There was a time when humans could impact genes only crudely, such as through radiation. Nowadays, thanks to gene-editing technologies, particularly CRISPR-CAS9, we can edit genes accurately.
Global warming will unleash frequent disasters like hurricanes and flooding. The largely human source of this mess shows that we can impact the climate. So far, that impact remains largely adverse. In the future, we may also develop crude tools for intentional positive impact on the climate.
Sufficiently powered for substantial impact, however, standard geoengineering interventions, such as reflecting a small percentage of the sun’s energy back into space with the intent to curb overall global warming, are likely to produce many negative side effects. Like substantial changes to monsoons, for one.
Just as radiation can be worth it overall when it protects patients from bad cancers, standard geoengineering may be worth it overall—but it is suboptimal.
More precise tools for altering local weather are also in existence, cloud seeding can be used to augment local precipitation (some forms are safe; efficacy is debated) and, on a tiny scale, your AC’s “climate control.” Think of these tools as “precision geoengineering.” Each intervention individually avoids major negative externalities, but its positive impact on the climate system is minor. And cumulatively, they may have substantial net negative effects: taken together, the world’s air conditioning units make the planet much warmer.
Imagine, however, “climate editing”— a potential massive future network of precise, local, and mutually-coordinated interventions. In concert, they would harness prior knowledge on what affects the environment and how to “edit” the climate favorably. Many of these interventions would be tasked to address the foreseen side effects of others. These “edits” would carry out a detailed plan, with real-time monitoring and course-corrections.
Ideally, such coordinated interventions would foil some climate disasters, or facilitate long-term climate improvements, with relative safety. They may carry fewer negative, unmanageable consequences than either business as usual or crude geoengineering or uncoordinated local interventions. Why? Because coordination across the system would avoid or compensate for some negative externalities.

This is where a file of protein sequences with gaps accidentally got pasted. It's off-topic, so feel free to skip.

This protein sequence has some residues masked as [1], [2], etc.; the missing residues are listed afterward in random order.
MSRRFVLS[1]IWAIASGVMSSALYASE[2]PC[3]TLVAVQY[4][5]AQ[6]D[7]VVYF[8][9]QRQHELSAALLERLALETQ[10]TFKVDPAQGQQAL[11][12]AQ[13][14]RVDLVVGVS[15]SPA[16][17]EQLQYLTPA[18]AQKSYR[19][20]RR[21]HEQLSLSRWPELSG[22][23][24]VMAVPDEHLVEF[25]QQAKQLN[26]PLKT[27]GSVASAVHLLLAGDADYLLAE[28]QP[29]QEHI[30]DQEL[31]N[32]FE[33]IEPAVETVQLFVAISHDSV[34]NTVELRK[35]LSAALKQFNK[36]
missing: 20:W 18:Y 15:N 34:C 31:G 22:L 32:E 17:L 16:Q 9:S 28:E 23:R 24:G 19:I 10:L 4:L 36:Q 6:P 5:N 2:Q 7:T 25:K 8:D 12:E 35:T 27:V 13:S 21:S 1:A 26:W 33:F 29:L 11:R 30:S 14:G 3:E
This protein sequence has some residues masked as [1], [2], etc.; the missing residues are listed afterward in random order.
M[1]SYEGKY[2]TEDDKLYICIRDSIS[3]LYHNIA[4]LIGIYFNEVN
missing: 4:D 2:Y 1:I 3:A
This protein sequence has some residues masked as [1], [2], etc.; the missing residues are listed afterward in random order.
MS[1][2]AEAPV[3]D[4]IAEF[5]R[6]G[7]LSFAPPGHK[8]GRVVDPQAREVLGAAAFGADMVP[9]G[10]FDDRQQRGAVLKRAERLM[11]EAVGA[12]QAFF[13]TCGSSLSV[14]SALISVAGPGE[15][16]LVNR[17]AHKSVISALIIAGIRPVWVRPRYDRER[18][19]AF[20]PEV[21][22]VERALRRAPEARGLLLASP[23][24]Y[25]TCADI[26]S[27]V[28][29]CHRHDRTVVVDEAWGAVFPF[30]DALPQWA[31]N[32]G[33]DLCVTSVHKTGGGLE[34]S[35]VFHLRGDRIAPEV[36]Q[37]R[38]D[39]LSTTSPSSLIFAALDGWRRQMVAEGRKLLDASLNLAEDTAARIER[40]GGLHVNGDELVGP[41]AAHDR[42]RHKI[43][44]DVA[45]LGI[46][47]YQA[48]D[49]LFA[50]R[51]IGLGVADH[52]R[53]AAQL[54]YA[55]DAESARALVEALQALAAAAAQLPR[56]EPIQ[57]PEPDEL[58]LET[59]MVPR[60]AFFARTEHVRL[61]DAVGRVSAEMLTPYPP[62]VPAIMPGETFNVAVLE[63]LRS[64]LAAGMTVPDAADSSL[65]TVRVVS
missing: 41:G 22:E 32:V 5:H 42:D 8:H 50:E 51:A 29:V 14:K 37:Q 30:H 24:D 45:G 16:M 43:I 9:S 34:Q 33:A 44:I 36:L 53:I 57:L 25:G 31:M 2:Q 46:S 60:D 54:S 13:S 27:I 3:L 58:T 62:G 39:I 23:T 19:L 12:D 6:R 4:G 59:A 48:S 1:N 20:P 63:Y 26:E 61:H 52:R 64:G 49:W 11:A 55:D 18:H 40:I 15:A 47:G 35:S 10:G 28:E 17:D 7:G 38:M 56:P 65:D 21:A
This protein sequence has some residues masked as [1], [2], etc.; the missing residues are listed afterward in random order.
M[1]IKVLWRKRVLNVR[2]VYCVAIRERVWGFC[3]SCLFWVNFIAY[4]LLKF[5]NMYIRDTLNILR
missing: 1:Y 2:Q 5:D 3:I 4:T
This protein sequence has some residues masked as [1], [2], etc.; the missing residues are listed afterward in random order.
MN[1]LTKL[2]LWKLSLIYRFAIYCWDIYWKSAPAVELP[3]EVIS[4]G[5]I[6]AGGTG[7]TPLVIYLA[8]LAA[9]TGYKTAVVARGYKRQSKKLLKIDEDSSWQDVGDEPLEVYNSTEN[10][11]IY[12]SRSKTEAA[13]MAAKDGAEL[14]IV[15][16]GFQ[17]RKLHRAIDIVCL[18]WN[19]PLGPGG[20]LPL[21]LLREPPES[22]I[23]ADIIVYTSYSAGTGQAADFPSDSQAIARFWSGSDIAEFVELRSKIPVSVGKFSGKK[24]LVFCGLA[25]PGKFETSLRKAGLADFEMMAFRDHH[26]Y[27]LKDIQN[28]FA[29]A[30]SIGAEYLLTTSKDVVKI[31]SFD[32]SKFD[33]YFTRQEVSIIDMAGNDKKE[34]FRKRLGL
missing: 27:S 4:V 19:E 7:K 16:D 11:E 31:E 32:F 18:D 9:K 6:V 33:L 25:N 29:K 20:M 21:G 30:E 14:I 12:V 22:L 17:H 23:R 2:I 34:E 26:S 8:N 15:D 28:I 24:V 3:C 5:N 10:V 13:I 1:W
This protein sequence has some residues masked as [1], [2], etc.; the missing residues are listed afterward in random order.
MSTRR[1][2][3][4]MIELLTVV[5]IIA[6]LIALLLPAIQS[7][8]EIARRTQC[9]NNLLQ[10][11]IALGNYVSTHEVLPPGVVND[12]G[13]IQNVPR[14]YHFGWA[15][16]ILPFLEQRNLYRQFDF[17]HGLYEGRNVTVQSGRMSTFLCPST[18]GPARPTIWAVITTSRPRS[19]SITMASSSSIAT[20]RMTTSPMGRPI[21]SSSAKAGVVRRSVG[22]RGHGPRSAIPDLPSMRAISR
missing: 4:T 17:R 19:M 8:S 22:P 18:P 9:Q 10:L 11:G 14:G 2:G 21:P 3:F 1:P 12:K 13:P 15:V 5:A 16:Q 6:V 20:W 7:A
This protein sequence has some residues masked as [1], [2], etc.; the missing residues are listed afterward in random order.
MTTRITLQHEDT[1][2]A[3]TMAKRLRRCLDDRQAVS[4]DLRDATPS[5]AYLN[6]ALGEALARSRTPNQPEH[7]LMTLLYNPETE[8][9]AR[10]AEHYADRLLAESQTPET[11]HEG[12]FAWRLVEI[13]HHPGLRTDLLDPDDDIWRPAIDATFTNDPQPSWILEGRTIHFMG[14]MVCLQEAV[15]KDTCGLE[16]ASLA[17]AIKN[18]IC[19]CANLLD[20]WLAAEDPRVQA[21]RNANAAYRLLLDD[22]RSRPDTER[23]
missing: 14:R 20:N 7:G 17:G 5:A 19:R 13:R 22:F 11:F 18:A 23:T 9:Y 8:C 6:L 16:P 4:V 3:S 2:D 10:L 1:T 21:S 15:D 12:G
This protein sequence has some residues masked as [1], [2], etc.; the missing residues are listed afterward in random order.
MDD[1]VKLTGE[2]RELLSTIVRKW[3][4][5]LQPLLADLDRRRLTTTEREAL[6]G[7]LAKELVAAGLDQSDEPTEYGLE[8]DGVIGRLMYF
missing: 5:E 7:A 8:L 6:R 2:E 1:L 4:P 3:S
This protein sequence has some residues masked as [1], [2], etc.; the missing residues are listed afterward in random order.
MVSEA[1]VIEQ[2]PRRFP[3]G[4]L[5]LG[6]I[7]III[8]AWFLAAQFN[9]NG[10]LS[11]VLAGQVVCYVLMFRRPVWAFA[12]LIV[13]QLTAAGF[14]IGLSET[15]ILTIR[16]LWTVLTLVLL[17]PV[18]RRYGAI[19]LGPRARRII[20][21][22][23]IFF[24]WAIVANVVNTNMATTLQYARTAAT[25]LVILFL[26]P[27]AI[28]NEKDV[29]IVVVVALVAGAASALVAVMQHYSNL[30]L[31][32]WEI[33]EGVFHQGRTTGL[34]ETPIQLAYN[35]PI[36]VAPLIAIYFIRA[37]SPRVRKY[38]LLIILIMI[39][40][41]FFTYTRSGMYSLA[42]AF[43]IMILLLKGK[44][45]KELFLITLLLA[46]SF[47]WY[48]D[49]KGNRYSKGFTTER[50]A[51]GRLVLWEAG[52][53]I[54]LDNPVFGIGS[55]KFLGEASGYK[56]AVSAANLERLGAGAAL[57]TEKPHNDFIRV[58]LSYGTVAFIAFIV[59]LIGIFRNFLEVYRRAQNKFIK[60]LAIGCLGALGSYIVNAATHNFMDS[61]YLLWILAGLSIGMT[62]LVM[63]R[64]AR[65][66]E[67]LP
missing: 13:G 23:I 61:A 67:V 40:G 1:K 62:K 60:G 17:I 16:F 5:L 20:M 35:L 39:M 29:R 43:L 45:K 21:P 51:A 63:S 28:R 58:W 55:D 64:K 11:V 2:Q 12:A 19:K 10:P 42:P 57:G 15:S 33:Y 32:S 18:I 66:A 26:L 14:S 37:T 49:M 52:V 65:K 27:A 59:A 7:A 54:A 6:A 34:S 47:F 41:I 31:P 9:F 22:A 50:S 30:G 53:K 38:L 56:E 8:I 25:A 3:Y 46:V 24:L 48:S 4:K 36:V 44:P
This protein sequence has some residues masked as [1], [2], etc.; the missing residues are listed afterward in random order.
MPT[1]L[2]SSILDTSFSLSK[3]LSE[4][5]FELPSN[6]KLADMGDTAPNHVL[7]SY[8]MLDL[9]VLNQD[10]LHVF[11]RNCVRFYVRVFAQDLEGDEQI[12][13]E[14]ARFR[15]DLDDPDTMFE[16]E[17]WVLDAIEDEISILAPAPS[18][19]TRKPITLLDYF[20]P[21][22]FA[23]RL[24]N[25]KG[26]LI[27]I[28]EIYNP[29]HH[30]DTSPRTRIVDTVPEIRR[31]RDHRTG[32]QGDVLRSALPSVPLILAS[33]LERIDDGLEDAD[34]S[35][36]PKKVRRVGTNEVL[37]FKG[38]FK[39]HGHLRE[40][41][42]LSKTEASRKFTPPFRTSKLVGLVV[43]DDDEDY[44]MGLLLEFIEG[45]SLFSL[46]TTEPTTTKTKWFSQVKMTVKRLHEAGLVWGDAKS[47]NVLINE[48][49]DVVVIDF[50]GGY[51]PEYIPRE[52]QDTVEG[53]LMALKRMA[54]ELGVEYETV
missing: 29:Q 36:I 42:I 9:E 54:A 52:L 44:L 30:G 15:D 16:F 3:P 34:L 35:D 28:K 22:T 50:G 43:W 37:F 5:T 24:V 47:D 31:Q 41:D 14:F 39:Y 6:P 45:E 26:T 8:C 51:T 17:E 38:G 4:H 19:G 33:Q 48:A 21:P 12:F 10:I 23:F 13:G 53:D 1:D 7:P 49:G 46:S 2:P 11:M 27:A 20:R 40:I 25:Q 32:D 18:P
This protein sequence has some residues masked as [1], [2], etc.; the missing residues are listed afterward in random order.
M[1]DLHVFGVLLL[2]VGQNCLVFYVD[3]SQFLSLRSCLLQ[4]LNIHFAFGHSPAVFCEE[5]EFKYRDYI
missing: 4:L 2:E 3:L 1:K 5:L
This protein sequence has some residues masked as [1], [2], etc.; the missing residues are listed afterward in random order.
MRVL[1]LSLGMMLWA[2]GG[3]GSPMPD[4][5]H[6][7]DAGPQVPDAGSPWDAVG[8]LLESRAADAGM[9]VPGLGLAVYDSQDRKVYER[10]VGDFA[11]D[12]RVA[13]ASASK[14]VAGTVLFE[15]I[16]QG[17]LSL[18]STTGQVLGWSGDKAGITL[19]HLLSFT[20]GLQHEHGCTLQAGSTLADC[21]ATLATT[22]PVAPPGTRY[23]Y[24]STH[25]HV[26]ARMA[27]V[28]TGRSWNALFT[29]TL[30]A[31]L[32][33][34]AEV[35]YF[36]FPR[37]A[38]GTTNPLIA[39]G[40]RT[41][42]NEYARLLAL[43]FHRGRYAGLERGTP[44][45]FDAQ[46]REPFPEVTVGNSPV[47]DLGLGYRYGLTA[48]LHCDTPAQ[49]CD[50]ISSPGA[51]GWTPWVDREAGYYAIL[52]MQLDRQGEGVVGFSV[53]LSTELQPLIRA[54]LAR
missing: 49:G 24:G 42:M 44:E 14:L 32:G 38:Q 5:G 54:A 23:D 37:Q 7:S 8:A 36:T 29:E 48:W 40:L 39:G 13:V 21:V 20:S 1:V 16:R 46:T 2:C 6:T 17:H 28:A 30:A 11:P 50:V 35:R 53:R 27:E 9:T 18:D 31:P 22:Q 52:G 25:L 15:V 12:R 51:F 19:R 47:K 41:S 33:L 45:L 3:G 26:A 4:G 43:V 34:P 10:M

If things work out ideally, climate editing would be highly desirable. It would save us from some environmental woes, at comparatively modest sacrifice.
But successful climate editing may turn out to be an impossibility, not just in the near term, but in the far future. It would be impossible so long as any of the following bottlenecks remains in place:
Can sufficient general scientific advancement teach us how to overcome all of these bottlenecks? The challenges may seem overwhelming.
First, the climate is subject to many more forms of influence than our genome, making prediction of climate edits’ effects on the climate elusive. But that may mean only that in order to climate-edit successfully, we need to know much more than we currently do, not that we could never do it. In gene editing, what seemed impossible in one era became a reality in another (plus, the epigenomeis subject to many forms of influence).
Another challenge is that the tools of climate editing may introduce environmental problems, just as gene editing may cause new mutations. Nonetheless, new tools may also emerge to preempt or to resolve these environmental problems.
A third challenge is the chaotic nature of the climate system, which would limit ability to predict satisfactorily the impact of technological interventions even once more is known.
These and other challenges to successful climate editing might turn out to be tractable. For many centuries, rainmaking was the material of prayers and witchcraft, yet intentional cloud seeding has now been in wide use for decades. If all identifiable challenges are resolvable, research and advocacy toward future climate editing would warrant considerable investment.
Extraído de: Petrie-Flom Center.
CEBID – Centro de Estudos em Biodireito